# Learn How to Code the Decimal to Binary Algorithm in JavaScript and Python

May 06, 2022

If you want to learn how to code, you need to learn algorithms. Learning algorithms improves your problem solving skills by revealing design patterns in programming. In this tutorial, you will learn how to code a decimal to binary conversion algorithm in JavaScript and Python. 💯 Give yourself an A. Grab your copy of A is for Algorithms

## Retrieval Practice

Retrieval practice is the surest way to solidify any new learning. Attempt to answer the following questions before proceeding:

• What’s a decimal?

• What’s binary?

• What is the modulo operator?

### What’s a Base?

A base is the number of different digits used to count in a numerical system. We count in base 10 most likely due to us evolving ten fingers. When we count in base 10, we use ten distinct whole numbers.

### What’s Binary?

Binary is base 2. We have two different digits to count with, `0` and `1`. (Or `true` and `false`).

Counting from 1 to 10 with our hands is easy. Our fingers are like switches and we flip them.

(Starting with the index or thumb! Sheesh!)

What do we do when we go beyond 10?

We flip those switches the other way!

We not only extend or retract our fingers to count to ten, if we are counting to a value greater than ten, we also track the number of times we count by 10.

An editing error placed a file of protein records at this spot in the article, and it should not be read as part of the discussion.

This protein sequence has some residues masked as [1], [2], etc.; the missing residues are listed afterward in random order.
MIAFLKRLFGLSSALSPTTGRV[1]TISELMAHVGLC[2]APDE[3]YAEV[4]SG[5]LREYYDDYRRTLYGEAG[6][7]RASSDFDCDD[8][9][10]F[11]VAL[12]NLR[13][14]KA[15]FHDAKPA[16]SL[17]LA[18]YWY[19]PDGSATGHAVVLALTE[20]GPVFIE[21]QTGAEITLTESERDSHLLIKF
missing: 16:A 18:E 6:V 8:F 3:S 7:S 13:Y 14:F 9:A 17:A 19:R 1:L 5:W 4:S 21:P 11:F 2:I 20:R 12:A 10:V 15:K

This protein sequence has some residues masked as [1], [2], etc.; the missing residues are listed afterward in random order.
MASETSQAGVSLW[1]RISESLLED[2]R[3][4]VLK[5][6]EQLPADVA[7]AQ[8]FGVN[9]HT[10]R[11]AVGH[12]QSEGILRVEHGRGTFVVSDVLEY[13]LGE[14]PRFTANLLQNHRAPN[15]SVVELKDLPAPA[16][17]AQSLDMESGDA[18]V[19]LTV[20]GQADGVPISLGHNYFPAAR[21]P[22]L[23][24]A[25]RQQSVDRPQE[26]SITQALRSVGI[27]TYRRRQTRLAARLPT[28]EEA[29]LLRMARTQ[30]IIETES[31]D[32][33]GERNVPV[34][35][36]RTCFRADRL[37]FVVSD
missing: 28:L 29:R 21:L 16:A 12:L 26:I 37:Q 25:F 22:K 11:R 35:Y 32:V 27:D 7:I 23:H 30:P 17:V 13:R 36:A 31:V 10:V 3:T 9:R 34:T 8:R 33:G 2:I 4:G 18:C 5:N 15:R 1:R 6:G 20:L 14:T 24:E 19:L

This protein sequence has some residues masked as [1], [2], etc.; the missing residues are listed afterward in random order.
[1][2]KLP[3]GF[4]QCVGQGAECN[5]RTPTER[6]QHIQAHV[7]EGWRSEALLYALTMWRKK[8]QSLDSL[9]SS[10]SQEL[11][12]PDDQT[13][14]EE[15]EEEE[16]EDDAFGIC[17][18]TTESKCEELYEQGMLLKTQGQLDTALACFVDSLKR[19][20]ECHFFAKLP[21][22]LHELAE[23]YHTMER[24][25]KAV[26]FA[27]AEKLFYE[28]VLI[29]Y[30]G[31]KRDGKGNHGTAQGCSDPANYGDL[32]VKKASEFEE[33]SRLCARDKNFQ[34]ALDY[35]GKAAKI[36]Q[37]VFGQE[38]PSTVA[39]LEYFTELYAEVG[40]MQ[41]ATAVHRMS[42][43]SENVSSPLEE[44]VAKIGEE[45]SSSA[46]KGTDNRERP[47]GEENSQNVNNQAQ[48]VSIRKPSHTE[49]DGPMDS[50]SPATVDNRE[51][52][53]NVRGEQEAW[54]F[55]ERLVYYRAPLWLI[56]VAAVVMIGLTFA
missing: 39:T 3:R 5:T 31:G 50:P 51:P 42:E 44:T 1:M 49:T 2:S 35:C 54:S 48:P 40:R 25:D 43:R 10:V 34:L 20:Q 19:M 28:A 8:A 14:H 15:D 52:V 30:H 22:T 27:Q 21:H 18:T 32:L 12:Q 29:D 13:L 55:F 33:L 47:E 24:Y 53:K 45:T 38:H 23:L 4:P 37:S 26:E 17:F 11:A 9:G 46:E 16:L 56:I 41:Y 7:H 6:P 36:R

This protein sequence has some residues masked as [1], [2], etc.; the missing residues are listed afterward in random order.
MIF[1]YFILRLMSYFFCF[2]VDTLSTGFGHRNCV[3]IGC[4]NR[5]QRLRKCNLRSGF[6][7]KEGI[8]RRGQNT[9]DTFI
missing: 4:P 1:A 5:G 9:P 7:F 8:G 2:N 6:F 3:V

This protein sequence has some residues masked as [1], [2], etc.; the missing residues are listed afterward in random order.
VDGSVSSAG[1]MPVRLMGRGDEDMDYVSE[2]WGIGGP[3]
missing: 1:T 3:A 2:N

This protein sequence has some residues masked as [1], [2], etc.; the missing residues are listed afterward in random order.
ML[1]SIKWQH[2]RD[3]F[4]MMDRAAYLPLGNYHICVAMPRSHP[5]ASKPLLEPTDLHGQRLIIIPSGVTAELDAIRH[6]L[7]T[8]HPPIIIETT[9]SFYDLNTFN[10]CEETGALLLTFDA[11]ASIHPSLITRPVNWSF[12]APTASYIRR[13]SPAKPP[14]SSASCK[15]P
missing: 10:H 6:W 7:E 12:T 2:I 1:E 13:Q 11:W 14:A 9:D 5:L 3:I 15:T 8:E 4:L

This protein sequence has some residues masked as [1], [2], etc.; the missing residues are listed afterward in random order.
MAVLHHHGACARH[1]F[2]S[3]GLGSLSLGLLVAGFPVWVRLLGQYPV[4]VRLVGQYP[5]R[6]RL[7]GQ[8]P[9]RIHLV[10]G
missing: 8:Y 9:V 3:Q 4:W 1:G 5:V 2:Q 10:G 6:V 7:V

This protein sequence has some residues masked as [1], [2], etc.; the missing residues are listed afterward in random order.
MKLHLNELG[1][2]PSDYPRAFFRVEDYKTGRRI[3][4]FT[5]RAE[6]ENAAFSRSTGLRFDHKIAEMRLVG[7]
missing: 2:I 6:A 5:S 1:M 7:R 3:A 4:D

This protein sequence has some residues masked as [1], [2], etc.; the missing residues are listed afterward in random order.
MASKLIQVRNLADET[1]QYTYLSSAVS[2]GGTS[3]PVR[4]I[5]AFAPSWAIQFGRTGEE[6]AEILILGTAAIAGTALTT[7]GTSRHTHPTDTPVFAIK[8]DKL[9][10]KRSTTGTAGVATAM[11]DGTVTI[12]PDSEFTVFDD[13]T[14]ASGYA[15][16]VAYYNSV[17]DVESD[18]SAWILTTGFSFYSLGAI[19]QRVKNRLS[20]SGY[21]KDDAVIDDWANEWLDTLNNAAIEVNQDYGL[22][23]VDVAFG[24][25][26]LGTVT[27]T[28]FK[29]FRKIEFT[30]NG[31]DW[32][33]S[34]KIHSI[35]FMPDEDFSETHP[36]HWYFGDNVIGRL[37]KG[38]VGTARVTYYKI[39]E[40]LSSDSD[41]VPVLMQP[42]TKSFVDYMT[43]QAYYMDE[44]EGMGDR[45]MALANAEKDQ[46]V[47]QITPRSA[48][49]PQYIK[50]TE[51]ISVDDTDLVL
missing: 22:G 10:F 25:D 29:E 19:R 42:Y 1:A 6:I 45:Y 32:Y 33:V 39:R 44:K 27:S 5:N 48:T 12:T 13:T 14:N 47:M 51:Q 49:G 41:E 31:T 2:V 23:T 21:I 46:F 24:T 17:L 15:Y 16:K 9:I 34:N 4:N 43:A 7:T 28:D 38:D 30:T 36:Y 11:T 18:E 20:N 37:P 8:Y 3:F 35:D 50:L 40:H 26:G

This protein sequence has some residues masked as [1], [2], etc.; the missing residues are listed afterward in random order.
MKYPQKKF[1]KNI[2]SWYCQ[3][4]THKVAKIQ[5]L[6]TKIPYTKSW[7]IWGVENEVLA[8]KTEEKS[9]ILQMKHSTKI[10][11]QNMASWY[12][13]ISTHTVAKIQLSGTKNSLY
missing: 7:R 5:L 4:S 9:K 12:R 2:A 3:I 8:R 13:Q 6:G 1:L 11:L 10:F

``````0
1
2
3
4
5
6
7
8
9``````

What happens when we reach 9?

We overflow into another digit on the left and reset the digit on the right, giving us `10`. We then increment the right-most digit as we count up:

``````10
11
12
13
14
15
16
17
18
19``````

What happens when we reach 19?

We increment the value of the digit on the left by `1`.

This may seem rudimentary, but bear with me.

What happens when we reach 99?

We need to overflow again and add another digit, giving us `100`.

If we knew at the outset that we wanted to count beyond `100`, we could start with three digits and proceed like this:

``````000
001
002
...
009
010
011
...
099
100
101``````

etc.

What if we are limited to two fingers, or switches?

We’re going to need a lot more digits!

### What is the Modulo Operator?

In programming, the modulo operation returns the remainder of a division operation.

## Let’s Get Meta

Ask yourself the following questions and keep them back of mind as you proceed:

• Why do I need to learn decimal to binary conversion?

• What is the Big O of decimal to binary conversion?

• What if you had been born with six fingers on each hand?